Computer Science

Bachelor of Science - Undergraduate program

Computer Science lies at the core of all modern industries, as computer systems and information technology are the basis for almost all of today’s production processes. Computer technology changes constantly, but some fundamental principles are underlying these technologies. The Computer Science program at Constructor University focuses on understanding these principles and their application in practice. In addition to courses dealing with core competencies (programming, software engineering, foundations of computer science), you will cover mathematics (calculus, linear algebra, and statistics) and take courses in engineering and sciences while conducting guided research. Study Computer Science at one of the world’s top-ranked universities (THE Ranking and THE Young University Ranking 2021, CHE Ranking) with excellent career options in top tech companies.
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Interested in the program?
Why study at Constructor University
International experience
Train your intercultural skills by studying with talents from more than 100 countries and excellent study abroad options.
Top rankings
Benefit from highest standards in teaching, interdisciplinary learning, early research involvement, and hands-on education.
Global career
Connect with Alumni to broaden your professional network & start your career with our individual career service support.
Key facts
Constructor University, Bremen, Germany
€ 20,000 per academic year (two semesters) + € 8,000 on-campus room and board (full meal plan)
Fall intake 2023:
Apply by June 1 (global) and July 15 (for applicants who do not need a visa)
Start last week of August (orientation week), first week of September (classes)
All students are considered for an academic achievement scholarship based on their school grade point average (GPA).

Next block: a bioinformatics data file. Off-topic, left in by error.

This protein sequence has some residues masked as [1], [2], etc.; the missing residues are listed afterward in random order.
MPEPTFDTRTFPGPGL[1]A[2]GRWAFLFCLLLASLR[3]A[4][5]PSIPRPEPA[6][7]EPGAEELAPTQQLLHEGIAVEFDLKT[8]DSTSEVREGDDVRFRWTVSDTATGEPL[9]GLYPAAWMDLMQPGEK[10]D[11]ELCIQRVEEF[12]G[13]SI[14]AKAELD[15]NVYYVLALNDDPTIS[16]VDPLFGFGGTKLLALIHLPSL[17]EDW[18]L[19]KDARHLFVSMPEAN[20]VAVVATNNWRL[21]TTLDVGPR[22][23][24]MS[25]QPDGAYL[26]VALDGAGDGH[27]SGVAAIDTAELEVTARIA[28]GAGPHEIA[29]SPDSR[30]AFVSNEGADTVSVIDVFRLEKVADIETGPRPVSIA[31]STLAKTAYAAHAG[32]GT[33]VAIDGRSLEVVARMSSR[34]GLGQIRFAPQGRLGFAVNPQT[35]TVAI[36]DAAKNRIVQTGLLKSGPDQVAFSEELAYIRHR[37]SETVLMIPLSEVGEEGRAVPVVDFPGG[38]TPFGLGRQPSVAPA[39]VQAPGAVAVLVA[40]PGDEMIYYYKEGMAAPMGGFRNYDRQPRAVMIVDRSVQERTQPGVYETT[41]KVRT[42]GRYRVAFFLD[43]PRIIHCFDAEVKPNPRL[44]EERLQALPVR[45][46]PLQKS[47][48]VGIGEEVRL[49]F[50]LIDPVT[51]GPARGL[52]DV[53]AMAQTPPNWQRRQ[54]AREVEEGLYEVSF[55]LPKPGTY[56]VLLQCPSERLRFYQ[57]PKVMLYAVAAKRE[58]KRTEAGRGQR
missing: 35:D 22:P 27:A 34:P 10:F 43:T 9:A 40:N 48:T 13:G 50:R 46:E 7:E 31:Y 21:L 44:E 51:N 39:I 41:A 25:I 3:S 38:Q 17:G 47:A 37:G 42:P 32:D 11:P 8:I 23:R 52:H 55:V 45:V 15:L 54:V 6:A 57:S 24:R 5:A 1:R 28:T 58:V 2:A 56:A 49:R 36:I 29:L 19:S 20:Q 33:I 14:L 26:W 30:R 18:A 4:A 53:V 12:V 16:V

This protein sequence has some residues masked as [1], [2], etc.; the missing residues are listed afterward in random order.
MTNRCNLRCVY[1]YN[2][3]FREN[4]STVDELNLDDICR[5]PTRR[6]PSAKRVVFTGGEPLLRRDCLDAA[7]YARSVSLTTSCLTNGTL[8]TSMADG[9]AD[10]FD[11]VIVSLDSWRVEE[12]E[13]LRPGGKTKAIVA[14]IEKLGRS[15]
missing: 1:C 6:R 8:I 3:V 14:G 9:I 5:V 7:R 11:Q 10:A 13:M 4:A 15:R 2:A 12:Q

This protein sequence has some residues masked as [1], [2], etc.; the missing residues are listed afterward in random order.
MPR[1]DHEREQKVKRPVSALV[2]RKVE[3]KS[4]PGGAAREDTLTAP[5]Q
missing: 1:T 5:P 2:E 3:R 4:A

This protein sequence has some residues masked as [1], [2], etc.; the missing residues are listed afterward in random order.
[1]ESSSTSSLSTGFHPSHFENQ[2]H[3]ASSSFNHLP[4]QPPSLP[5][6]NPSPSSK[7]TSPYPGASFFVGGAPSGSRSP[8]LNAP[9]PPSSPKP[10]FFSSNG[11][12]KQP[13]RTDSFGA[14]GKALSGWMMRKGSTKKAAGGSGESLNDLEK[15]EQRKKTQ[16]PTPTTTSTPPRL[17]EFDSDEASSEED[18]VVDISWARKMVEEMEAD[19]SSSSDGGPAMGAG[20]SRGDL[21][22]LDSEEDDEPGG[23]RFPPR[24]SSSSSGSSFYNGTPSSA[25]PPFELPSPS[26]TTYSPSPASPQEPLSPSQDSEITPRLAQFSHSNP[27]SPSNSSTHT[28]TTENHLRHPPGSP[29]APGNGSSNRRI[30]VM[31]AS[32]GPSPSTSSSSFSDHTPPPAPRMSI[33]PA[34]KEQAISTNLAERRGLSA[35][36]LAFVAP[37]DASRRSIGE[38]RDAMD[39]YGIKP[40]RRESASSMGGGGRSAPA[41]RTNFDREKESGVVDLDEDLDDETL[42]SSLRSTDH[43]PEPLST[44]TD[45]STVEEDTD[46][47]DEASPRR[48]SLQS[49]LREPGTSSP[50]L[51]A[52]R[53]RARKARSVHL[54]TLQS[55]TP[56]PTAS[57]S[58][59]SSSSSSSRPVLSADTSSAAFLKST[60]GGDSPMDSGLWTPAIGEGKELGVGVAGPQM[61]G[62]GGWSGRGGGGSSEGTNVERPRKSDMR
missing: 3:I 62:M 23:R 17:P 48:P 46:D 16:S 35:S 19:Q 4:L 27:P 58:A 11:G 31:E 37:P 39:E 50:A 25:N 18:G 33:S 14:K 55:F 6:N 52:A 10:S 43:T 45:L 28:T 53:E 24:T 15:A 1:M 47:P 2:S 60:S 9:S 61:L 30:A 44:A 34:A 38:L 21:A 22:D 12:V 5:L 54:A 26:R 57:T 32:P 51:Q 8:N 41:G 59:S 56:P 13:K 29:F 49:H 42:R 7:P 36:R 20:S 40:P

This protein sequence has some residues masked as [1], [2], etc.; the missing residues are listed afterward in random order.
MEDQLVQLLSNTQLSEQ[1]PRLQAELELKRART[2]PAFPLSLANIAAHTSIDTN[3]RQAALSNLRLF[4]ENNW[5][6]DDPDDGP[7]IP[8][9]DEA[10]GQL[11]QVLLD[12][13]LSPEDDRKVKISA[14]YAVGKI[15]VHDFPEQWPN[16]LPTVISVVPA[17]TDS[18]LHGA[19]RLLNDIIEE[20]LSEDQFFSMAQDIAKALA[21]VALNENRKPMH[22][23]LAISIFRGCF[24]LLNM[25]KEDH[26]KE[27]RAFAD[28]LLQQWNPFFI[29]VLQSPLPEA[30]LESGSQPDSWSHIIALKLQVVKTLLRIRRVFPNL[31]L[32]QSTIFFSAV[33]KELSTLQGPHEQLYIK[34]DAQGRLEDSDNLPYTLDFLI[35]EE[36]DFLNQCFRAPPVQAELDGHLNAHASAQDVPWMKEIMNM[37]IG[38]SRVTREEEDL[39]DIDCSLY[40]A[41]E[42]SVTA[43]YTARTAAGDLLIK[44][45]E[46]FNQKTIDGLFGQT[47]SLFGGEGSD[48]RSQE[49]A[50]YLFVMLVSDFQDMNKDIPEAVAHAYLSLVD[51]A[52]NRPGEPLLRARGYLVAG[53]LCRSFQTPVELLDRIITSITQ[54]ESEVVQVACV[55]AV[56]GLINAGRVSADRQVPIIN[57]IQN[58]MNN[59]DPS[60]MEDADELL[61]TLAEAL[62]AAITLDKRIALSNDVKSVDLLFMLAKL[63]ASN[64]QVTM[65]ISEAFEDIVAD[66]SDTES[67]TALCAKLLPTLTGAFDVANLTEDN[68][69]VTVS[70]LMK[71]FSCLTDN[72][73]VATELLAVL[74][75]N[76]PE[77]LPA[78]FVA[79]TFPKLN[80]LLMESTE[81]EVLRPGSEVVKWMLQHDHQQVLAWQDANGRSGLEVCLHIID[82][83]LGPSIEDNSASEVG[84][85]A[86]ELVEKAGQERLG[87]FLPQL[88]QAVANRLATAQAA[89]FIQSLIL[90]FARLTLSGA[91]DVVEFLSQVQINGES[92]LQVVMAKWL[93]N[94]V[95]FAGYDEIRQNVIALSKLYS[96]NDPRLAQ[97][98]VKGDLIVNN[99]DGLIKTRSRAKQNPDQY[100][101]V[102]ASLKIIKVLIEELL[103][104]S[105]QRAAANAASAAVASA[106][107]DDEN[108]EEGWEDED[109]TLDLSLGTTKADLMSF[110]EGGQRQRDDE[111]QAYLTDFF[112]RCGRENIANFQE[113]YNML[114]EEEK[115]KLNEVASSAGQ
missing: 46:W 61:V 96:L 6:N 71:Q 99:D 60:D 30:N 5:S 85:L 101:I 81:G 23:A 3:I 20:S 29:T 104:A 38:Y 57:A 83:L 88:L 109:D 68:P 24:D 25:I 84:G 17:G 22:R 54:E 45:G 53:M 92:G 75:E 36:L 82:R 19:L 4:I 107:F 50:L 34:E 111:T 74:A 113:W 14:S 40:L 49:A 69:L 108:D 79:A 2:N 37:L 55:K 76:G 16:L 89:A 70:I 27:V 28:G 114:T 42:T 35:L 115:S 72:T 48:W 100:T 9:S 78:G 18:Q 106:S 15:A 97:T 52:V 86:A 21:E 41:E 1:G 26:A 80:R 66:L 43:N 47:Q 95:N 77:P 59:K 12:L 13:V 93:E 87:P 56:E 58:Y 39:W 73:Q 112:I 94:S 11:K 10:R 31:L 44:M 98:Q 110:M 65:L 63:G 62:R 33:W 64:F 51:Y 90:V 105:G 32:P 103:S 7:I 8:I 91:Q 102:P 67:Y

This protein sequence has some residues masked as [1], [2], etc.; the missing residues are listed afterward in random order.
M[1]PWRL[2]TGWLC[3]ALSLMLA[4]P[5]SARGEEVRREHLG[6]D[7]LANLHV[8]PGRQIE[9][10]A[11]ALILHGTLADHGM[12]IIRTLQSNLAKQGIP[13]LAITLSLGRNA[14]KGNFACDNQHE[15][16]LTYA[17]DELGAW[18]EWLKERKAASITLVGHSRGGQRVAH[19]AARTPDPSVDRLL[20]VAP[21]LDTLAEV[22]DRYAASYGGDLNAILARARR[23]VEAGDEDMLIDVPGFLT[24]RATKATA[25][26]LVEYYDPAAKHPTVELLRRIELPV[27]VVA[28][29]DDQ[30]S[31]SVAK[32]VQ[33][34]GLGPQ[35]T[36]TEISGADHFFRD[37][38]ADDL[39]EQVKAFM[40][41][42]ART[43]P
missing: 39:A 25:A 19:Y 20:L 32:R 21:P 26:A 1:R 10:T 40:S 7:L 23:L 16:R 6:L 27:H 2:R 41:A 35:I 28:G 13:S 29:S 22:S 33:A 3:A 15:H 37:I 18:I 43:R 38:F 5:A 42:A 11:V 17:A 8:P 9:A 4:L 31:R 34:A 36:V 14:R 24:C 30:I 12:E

EU students are eligible for a minimum guaranteed scholarship of € 4.000.
3 years full-time
Financing options:
Each admitted candidate will receive an individual financial package.
Ready for your future?
The program

The undergraduate program at Constructor University is a three-year, 180-credit-point program designed to prepare students for a wide range of career paths.

The “4C Model” is the program's backbone, with disciplinary content grouped into three themes according to study years: CHOICE-CORE-CAREER. Additionally, the “CONSTRUCTOR Track”, an integral part of the program, runs parallel throughout the program. It provides students with multidisciplinary content and essential skills such as argumentation, data visualization, societal engagement, and communication.

The curriculum allows students to tailor their education to their goals and to explore different fields of study, with the flexibility to change their major within the first year. Moreover, the programs include a mandatory internship and a study-abroad opportunity in the fifth semester to provide students with hands-on experience and a global perspective.

4C Curriculum
Study program structure

The first study year is characterized by a broad offer in disciplinary education that builds on and extends the students’ entrance qualification. CS Students select introductory modules with a total of 45 CP from the CHOICE area of various study programs, of which 15-30 CP will be from their intended major.